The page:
The Delhi High Court on Monday directed the Delhi Development Authority to maintain status quo on the land where the centuries-old Akhondji mosque was demolished, Live Law reported.

On January 30, the mosque in the national capital’s Mehrauli neighbourhood was bulldozed along with the Behrul Uloom madrasa by the Delhi Development Authority.

The authority is a statutory body that reports to the Union government. It is responsible for planning and constructing urban projects in the national capital territory.

Following the demolition, the managing committee of the Delhi Waqf Board filed an urgent application before the High Court, contending that the mosque’s Imam Zakir Hussain and his family were left without a shelter as his home was also razed.

Hearing the case on Monday, Justice Sachin Datta ordered that the status quo should remain in force till February 12.

Datta, however, clarified that the status quo applies only to the particular parcel of land where the mosque stood and will not prohibit the Delhi Development Authority from carrying out its actions in adjoining areas.

Advocate Sham Khwaja, appearing for the managing committee, told the court that no demolition notice was given by the authority before it razed the structures, reported Bar and Bench. He also alleged that copies of the Quran were damaged, children enrolled in the madrasa were not allowed to take their belongings and none of the records were protected.

The Delhi Development Authority’s counsel Sanjay Katyal refuted the allegations and said that all religious books are in the custody of the officials. They will be handed back, he said.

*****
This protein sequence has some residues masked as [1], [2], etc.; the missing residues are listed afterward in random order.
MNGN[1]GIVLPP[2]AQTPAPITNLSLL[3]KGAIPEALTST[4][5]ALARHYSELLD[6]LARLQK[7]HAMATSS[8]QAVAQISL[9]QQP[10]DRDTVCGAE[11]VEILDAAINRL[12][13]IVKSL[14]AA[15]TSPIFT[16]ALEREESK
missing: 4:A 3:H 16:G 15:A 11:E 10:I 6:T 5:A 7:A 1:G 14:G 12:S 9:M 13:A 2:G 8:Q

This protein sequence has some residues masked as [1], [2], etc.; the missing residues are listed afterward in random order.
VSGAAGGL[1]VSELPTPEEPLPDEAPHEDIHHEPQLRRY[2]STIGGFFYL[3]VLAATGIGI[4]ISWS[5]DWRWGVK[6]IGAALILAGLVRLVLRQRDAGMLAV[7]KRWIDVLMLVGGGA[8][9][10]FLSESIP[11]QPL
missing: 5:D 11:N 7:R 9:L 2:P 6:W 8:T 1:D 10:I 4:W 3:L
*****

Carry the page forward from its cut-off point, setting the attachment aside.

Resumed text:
Katyal also argued that the demolition was carried out on the recommendation made by the Delhi government’s religious committee on January 4. He said that the managing committee was “trying to give a religious colour to the matter”.

Khwaja responded to the arguments by stating that the chief executive officer of the Delhi Waqf Board had given a written objection against the recommendation to demolish the mosque.

During the hearing on February 1, the Delhi Development Authority told the court that the religious committee had given the Delhi Waqf Board’s chief executive officer an opportunity to argue their side.

The High Court had then told the authority to file a reply within a week, “clearly setting out the action that has been taken in respect of the concerned property and the basis thereof and as to whether any prior notice was given before taking the demolition action”.

According to the Archaeological Survey of India’s records, although the exact date of the Akhondji mosque’s construction is not known, it was repaired around the year 1853. The details about the mosque are recorded in the list of 3,000 monuments published by the agency in 1920.

Also read: Explain why centuries-old mosque was razed, High Court tells Delhi Development Authority